What happens if poison ivy touches you?

If you scratch a poison ivy rash, bacteria under your nails can cause the skin to become infected. See your doctor if pus starts to come out of the blisters. Inhaling urushiol can cause severe shortness of breath and inflammation of the lining of the lungs. You may be able to avoid a rash by washing your skin with a poisonous plant wash and then rinsing well.

This is partly true, partly myth. Poison ivy rash itself is not contagious, according to the UAMS Dermatology Clinic. Fluid from blisters from a poison ivy rash won't spread poison ivy either. Poison ivy rash is caused by contact with urushiol, the oil in the leaves of the poison ivy plant.

Only urushiol can cause a poison ivy rash. Poison ivy, poison oak, and poison sumac are Native American plants. These plants cause an allergic reaction in most people who are exposed to them. To be allergic to poison ivy, you must contact the plant once for oil sensitization to occur.

This means that the next time you come into contact with the plant, a reaction can occur between 24 and 72 hours after exposure. An allergic reaction cannot be transmitted from one person to another by touching the blisters or by the liquid inside the blisters. However, it can spread if vegetable oils remain on skin, clothing, or shoes. Urushiol quickly penetrates the skin and often leaves red lines that show where the plant grazed.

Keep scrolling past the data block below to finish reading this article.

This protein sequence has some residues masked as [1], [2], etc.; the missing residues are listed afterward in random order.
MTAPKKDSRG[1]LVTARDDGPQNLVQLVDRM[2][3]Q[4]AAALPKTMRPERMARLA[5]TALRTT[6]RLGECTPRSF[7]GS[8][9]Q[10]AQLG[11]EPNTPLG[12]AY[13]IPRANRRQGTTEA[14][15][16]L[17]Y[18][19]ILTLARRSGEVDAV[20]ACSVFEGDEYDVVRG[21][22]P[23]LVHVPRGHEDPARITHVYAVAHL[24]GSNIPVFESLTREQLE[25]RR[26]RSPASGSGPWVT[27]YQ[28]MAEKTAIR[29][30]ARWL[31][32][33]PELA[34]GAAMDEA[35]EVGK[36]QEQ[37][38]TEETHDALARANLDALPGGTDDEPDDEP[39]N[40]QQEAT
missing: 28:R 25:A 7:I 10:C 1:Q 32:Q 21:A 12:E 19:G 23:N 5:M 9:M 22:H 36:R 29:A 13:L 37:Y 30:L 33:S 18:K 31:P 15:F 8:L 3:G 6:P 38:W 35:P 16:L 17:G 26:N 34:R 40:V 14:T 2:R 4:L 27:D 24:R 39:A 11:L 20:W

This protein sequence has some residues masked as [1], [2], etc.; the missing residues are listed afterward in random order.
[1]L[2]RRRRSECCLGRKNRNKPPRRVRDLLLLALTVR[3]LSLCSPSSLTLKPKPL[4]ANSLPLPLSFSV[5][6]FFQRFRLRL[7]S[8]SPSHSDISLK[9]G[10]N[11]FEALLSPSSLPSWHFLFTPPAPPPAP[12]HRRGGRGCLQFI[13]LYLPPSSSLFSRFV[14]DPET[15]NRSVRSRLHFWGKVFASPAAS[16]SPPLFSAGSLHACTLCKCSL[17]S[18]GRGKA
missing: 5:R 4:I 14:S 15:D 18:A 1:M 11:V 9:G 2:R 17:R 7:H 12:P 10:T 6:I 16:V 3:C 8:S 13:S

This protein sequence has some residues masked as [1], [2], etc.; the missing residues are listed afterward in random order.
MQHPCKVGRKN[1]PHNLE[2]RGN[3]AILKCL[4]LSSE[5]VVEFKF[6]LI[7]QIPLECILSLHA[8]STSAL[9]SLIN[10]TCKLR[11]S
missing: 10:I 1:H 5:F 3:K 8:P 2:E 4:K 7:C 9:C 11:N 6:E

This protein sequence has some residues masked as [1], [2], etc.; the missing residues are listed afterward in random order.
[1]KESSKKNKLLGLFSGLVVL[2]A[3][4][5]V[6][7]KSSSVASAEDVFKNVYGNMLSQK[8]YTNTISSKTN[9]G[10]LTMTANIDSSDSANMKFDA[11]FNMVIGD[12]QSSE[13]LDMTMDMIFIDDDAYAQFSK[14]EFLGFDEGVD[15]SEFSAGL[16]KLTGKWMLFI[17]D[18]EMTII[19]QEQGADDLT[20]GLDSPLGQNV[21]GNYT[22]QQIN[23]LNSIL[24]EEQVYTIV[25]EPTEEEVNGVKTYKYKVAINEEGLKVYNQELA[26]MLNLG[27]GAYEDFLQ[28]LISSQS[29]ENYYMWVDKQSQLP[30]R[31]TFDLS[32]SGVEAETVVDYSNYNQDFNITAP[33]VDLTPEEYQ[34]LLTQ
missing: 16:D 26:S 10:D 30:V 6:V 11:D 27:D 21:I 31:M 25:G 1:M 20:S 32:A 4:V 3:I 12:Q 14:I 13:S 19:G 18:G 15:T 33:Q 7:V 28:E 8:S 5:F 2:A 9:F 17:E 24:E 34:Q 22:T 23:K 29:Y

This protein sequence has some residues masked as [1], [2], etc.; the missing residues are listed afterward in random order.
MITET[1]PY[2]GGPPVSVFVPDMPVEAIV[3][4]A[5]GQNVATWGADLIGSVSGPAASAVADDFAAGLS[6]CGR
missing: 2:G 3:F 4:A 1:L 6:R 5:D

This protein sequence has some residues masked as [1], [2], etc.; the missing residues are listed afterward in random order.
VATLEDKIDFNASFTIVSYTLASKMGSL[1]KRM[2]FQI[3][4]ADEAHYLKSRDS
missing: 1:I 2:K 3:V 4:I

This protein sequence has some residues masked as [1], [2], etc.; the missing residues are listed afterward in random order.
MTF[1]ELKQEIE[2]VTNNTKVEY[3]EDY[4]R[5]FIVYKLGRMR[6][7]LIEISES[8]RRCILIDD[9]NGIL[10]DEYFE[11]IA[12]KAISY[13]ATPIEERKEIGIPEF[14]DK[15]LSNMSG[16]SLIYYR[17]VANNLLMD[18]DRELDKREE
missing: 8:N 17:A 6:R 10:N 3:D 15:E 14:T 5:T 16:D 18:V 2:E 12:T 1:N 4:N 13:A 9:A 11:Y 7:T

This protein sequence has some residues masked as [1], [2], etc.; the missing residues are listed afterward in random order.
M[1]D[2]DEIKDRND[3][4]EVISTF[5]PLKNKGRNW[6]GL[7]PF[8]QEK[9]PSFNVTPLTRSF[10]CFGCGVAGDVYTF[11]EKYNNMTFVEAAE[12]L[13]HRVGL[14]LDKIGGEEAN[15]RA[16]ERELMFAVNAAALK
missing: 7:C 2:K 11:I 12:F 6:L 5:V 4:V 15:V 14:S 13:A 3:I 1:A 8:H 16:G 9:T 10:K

Symptoms appear 24 to 72 hours after exposure. Scratching the itchy rash doesn't cause it to spread, but it can prolong healing of the skin and cause a secondary infection. The rash isn't contagious, so you won't spread it to others when you go to school or work. More than 4 in 5 people will develop an itchy, red, inflamed skin rash when they come in contact with poison ivy and its urushiol oil.

There are actually four poisonous plants in this group, since poison oak has a Western and an Eastern variation. Finding poison ivy is easy in the United States, where it grows virtually everywhere except Alaska, Hawaii, and some desert areas of the Southwest. You can also spread the oil to another person if it comes into contact with clothing that has been in contact with poison ivy. A rash occurs only where vegetable oil has been in contact with the skin, so a person with poison ivy cannot spread it through the body by scratching.

Calming burn treatment can also relieve itching and inflammation on skin affected by a poison ivy rash. The leaves of the poison ivy plant are green in summer, but may turn red, orange, or yellow in spring and fall. Poison ivy is native to every state except California, Alaska, and Hawaii, and can also be found in Central America, Mexico, and Canada. If you touch poison ivy with a pair of pants or a shirt and don't wash it after contact, you could develop another rash if you touch your clothes.

A number of other essential oils, such as calendula, chamomile, and eucalyptus, may be helpful in reducing symptoms of poison ivy rash. The sap of the poison ivy plant, also known as Toxicodendron radicans, contains an oil called urushiol.

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